19 Observations and Modeling of Atmospheric Rotors

Tuesday, 26 June 2018
New Mexico/Santa Fe Room/Portal (La Fonda on the Plaza)
Vanda Grubišić, NCAR, Boulder, CO; and S. Serafin, L. Strauss, and J. Sachsperger

Atmospheric rotors are frequently associated with low-level severe turbulence and intense up- and downdrafts near the ground on lee slopes in regions of complex terrain. Pioneering investigations of the phenomenon date back to the 1930s, while the major elements of its current understanding have been obtained through dedicated field campaigns in the 1950s (Sierra Wave Project and Mountain Wave Experiment), 1970s (Colorado Lee Wave Program) and 2000s (Sierra Rotors Project and the Terrain-induced Rotor Experiment (T-REX)). It is now well established that atmospheric rotors are associated with non-hydrostatic part of the terrain-generated wave response, linking large-amplitude lee waves aloft with a separated boundary layer near the ground.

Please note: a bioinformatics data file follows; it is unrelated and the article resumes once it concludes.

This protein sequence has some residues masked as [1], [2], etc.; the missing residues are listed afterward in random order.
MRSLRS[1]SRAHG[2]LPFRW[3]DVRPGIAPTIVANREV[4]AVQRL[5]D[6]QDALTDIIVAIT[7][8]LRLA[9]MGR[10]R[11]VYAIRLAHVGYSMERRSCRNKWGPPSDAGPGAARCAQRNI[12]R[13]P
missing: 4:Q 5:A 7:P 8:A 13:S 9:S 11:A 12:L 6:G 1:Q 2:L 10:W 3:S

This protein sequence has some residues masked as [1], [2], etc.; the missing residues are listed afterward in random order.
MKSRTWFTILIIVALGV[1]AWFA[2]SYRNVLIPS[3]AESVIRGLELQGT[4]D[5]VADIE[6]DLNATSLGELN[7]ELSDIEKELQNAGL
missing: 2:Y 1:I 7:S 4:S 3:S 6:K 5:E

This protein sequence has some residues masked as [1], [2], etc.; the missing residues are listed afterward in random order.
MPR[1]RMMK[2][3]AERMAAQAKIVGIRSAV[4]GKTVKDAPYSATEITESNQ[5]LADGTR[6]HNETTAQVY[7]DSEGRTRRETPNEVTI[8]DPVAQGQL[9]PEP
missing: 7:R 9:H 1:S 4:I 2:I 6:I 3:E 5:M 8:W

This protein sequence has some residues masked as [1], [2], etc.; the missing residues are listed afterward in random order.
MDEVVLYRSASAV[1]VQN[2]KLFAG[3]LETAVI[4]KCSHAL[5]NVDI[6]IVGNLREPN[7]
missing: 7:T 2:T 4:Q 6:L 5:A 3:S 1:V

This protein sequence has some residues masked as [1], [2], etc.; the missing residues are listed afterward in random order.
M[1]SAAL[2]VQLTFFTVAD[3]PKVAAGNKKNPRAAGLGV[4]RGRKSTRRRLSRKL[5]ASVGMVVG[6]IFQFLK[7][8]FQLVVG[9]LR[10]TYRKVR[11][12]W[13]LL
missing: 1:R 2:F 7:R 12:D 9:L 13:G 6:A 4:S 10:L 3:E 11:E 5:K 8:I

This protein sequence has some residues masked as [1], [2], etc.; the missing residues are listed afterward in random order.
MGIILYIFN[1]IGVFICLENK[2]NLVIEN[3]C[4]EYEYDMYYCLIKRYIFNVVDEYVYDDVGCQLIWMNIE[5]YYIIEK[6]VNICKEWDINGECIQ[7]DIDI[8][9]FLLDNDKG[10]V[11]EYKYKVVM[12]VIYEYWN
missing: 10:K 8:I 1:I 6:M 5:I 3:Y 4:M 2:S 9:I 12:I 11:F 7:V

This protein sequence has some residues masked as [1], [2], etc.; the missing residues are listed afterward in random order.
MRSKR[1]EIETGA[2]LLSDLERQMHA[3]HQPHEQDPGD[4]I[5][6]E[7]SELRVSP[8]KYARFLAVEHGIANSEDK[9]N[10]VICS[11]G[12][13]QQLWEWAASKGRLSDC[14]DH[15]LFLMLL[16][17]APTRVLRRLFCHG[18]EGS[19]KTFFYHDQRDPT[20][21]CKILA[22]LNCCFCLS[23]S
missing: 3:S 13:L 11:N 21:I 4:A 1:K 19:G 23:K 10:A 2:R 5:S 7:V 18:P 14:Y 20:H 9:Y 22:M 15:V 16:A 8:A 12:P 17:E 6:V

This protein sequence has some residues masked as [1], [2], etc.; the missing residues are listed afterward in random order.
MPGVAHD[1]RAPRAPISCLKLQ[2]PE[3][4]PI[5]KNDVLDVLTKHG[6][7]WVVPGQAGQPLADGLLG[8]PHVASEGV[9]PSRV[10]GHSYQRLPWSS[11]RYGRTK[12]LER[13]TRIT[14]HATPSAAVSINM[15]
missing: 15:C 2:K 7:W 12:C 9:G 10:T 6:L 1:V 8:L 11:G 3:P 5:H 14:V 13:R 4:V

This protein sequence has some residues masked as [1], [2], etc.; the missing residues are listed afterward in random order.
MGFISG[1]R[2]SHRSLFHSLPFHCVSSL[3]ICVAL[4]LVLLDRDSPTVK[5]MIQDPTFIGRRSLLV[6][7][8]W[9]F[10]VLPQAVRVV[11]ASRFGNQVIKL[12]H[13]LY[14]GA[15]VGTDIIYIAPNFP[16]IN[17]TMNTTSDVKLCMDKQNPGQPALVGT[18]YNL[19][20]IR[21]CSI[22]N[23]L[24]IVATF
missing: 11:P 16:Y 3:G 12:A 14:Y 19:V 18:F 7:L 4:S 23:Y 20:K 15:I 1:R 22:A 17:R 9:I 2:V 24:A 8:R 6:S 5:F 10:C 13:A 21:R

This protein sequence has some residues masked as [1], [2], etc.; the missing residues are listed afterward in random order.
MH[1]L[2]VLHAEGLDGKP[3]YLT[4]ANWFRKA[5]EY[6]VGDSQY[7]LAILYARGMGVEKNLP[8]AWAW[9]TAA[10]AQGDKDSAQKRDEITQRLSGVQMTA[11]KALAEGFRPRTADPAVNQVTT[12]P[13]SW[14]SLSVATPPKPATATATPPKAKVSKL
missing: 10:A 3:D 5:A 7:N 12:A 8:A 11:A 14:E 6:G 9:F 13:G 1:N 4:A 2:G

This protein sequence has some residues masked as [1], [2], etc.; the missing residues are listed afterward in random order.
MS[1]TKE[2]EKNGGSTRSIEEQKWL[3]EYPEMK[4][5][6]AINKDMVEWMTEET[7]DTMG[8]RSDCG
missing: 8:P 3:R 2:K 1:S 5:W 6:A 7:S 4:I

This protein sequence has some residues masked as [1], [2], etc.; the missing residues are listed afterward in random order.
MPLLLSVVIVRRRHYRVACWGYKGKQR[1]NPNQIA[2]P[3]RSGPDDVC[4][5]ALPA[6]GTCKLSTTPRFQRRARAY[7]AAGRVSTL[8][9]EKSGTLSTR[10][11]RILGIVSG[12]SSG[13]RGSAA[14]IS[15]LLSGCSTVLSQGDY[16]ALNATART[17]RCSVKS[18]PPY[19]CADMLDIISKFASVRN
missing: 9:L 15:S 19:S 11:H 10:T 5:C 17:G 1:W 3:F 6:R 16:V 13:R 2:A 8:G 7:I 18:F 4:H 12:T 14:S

In this presentation we summarize a few recent findings on atmospheric rotors, including:
1) The intensity of turbulence within rotors is comparable to that in hydraulic jumps and in mid-tropospheric wave-breaking regions. Rotors react quickly to mesoscale forcing and may move steadily against the background wind on the lee side of a mountain as they dissipate. Supporting evidence includes Doppler cloud radar measurements made in 2006 in the lee of the Medicine Bow Mountains (Wyoming, USA). These observations are interpreted with the aid of mesoscale numerical simulations.
2) The complexities of rotor structure and dynamical evolution that are inherent to a valley environment are illustrated with findings from the T-REX campaign, held in 2006 in Owens Valley in the lee of the Sierra Nevada (California, USA).
3) Rotors may occur, in connection with an undular bore, even when the primary mountain wave propagates vertically and is essentially hydrostatic. This finding is supported by idealized simulations of linearly stratified and vertically uniform flow over a mountain.

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